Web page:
Ed Driscoll

"Can Twitter Survive What is About to Happen to It?"

Hey, it’s survived me being on there, so I’m guessing it’s somewhat bulletproof. But still, Nova Spivack has some interesting questions about Twitter’s future. In my “All You Need Is Tweet” video, I compared Twitter to a combination police scanner and Internet chatroom; Spivack has an equally viable analogy:

Twitter reminds me of CB radio — and that is a double-edged blessing. In Twitter the “radio frequencies” are people and hashtags. If you post to your Twitter account, or do an @reply to someone else, you are broadcasting to all the followers of that account. Similarly, if you tweet something and add hashtags to it, you are broadcasting that to everyone who follows those hashtags.

This reminds me of something I found out about in New York City a few years back. If you have ever been in a taxi in NYC you may have noticed that your driver was chatting on the radio with other drivers — not the taxi dispatch radio, but a second radio that many of them have in their cabs. It turns out the taxi drivers were tuned into a short range radio frequency for chatting with each other — essentially a pirate CB radio channel.

This channel was full of taxi driver banter in various languages and seemed to be quite active. But there was a problem. Every five minutes or so, the normal taxi chatter would be punctuated by someone shouting insults at all the taxi drivers.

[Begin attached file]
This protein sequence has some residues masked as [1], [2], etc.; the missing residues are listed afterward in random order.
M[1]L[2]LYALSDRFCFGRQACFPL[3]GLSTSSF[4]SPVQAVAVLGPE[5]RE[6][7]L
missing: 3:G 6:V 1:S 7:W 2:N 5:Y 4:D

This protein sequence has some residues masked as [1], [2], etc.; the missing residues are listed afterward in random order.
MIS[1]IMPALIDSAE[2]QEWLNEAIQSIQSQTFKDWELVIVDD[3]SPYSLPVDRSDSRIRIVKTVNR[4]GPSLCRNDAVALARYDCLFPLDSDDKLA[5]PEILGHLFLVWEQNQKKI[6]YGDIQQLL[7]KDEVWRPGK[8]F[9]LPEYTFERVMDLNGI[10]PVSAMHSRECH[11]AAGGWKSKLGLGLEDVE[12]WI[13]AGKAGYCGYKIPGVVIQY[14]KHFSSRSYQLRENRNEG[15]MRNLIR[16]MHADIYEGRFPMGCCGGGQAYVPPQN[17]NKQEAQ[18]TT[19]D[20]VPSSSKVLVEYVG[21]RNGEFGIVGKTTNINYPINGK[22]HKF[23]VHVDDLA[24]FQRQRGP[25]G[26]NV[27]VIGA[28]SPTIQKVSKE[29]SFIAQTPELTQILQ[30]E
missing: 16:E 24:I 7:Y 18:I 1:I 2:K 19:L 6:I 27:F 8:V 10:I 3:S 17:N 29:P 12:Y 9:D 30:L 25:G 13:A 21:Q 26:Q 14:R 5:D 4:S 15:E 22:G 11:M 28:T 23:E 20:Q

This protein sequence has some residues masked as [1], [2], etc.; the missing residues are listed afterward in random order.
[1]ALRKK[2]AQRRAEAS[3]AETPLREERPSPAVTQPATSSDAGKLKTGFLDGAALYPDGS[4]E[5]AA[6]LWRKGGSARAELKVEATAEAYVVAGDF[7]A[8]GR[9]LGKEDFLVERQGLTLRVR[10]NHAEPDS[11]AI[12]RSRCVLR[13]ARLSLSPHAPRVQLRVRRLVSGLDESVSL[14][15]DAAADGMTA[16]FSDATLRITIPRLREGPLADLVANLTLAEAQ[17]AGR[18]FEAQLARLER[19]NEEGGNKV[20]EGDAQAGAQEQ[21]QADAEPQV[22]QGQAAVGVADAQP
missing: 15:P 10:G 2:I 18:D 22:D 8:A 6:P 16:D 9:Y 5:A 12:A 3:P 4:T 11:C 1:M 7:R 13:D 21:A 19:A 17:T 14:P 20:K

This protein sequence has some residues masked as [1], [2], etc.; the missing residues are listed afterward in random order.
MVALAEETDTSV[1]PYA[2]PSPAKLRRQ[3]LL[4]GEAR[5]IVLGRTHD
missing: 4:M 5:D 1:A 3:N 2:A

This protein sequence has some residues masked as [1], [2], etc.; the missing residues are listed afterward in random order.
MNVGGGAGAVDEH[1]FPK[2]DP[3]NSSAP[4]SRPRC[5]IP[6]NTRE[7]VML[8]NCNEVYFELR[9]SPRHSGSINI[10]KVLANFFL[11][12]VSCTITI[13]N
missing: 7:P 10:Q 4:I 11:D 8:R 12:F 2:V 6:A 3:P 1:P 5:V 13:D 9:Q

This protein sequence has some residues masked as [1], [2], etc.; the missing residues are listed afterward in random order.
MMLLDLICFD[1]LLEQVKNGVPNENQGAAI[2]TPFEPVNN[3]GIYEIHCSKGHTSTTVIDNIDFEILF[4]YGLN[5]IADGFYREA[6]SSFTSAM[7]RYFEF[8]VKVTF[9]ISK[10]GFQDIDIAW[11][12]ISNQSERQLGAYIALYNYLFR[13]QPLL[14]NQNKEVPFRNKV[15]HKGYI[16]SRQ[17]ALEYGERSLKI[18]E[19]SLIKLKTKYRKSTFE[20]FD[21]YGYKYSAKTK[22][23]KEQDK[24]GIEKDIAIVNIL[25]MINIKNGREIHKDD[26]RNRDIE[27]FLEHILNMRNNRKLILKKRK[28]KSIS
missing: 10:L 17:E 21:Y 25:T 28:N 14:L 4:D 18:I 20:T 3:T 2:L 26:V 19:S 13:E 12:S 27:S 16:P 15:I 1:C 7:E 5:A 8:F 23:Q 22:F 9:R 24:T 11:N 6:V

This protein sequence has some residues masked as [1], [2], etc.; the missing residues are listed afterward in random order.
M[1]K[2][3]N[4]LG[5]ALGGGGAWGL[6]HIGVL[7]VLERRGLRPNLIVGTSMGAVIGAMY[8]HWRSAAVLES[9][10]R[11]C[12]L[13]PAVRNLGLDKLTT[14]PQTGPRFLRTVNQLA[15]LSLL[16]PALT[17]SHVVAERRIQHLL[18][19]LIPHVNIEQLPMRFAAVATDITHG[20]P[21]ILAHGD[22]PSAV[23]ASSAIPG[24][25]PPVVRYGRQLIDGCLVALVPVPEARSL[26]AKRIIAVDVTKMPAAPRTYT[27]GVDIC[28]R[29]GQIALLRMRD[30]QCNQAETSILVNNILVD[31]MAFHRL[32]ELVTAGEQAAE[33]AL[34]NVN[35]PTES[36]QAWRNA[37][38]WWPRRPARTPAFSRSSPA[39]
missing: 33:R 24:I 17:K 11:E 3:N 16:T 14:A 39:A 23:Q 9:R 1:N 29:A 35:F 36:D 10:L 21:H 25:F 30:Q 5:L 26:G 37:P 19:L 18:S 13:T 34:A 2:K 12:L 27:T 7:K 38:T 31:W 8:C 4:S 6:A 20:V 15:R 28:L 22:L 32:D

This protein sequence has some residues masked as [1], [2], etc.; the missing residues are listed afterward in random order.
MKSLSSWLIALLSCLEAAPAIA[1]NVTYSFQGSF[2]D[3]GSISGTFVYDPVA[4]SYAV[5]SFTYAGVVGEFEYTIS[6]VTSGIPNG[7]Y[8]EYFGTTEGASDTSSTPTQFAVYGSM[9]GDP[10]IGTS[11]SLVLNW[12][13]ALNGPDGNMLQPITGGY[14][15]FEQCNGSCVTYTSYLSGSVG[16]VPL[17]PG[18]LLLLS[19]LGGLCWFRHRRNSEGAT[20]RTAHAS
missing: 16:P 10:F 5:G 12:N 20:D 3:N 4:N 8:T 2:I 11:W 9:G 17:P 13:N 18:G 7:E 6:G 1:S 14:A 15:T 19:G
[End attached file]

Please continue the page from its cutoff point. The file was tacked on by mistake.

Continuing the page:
When I asked my driver about this he said, “Yes, that is very annoying. Some guy has a high powered radio somewhere in Manhattan and he sits there all day on this channel and just shouts insults at us.” This is the problem that Twitter may soon face. Open channels are great because they are open. They also can become aweful, because they are open.

Which also dovetails nicely with Compuserve’s groundbreaking CB chat application, which, in the early 1980s, along with regional BBSs, was one of my very first online experiences. (Yes, I had to walk a mile home from school barefoot in the snow to get to my computer, and we needed tin cans, strings and stone knives and bearskins–or at least TRS-80’s–to connect. In those primitive days, 1,000,000 years B.C. (Before Cable-modem), life online was a constant struggle to survive–and pay the connection fees.

I don’t think Twitter is as susceptible as Compuserve’s CB was to a high signal to noise ratio, simply because it’s possible to filter much of the spam and noise out of a conversation. But Spivack has some additional suggestions that might help to ameliorate the impact of a sudden rush of new tweeters.